Salt Cravings Linked to Addiction, Says New Study

By Dirk Hanson 07/15/11

Scientists studying the ancient appetite for salt believe that drug gratification makes use of the same evolutionary pathway.

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Gateway drug?
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An instinct deeply imbedded in the human brain—the craving for sodium—has been the subject of a lot of talk in scientific circles the past few days. This rather mundane subject interested a team of Duke University Medical Center and Australian scientists, who have found that the ancient appetite for salt may have been a biological ancestor of today’s craving for addictive drugs.

Salt appetite has been evolving for more than 100 million years, the researchers argue, in the early online edition of Proceedings of the National Academy of Sciences, while psychoactive drugs and addiction are comparatively recent by comparison. Such drugs “likely reflect usurping of evolutionary ancient systems with high survival value by the gratification of contemporary hedonic indulgences.” In other words, primitive reward systems designed to make sure we don’t starve, or die of malnutrition, or die of thirst, or fail to propagate, have no defense against the artificial reward stimulation provided by alcohol, cigarettes, or heroin. In this theory, drugs of abuse are an evolutionary trick played on a human brain not evolved to cope with such chicanery.

“Though instincts like salt appetite are basically genetic neural programs, they may be substantially changed by learning and cognition," said co-lead author Derek Denton of the University of Melbourne and the Florey Neuroscience Institute. "Once the genetic program is operating, experiences that are part of the execution of the program become embodied in the overall patterns of an individual's behavior, and some scientists have theorized that drug addiction may use nerve pathways of instinct. In this study, we have demonstrated that one classic instinct, the hunger for salt, is providing neural organization that subserves addiction to opiates and cocaine." Deeply embedded pathways in the brain, furrowed by an ancient instinc, may explain why addiction treatment with the chief objective of abstinence is so difficult, said Denton.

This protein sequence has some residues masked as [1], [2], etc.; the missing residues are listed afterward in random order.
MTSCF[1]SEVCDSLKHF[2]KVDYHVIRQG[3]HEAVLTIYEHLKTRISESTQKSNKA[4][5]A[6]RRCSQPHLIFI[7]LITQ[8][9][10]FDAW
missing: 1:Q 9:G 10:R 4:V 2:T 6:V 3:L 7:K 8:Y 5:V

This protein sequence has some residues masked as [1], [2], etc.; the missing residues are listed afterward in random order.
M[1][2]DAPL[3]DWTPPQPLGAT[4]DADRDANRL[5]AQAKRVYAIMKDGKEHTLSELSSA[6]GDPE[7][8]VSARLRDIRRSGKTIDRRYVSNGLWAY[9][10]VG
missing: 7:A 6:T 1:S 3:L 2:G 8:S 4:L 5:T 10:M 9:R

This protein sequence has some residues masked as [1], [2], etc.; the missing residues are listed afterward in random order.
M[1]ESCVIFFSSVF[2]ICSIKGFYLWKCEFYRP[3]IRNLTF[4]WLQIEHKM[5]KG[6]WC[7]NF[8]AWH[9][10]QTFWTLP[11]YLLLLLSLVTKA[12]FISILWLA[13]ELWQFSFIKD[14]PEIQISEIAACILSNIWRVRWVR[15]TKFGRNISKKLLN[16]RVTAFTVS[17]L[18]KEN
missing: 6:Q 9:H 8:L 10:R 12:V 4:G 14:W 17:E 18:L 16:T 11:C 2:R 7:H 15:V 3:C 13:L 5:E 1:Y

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Dirk Hanson, MA, is a freelance science writer and the author of The Chemical Carousel: What Science Tells Us About Beating Addiction. He is also the author of The New Alchemists: Silicon Valley and the Microelectronics Revolution. He has worked as a business and science reporter for numerous magazines and trade publications including Wired, Scientific American, The Dana Foundation and more. He currently edits the Addiction Inbox blog. Email: [email protected]

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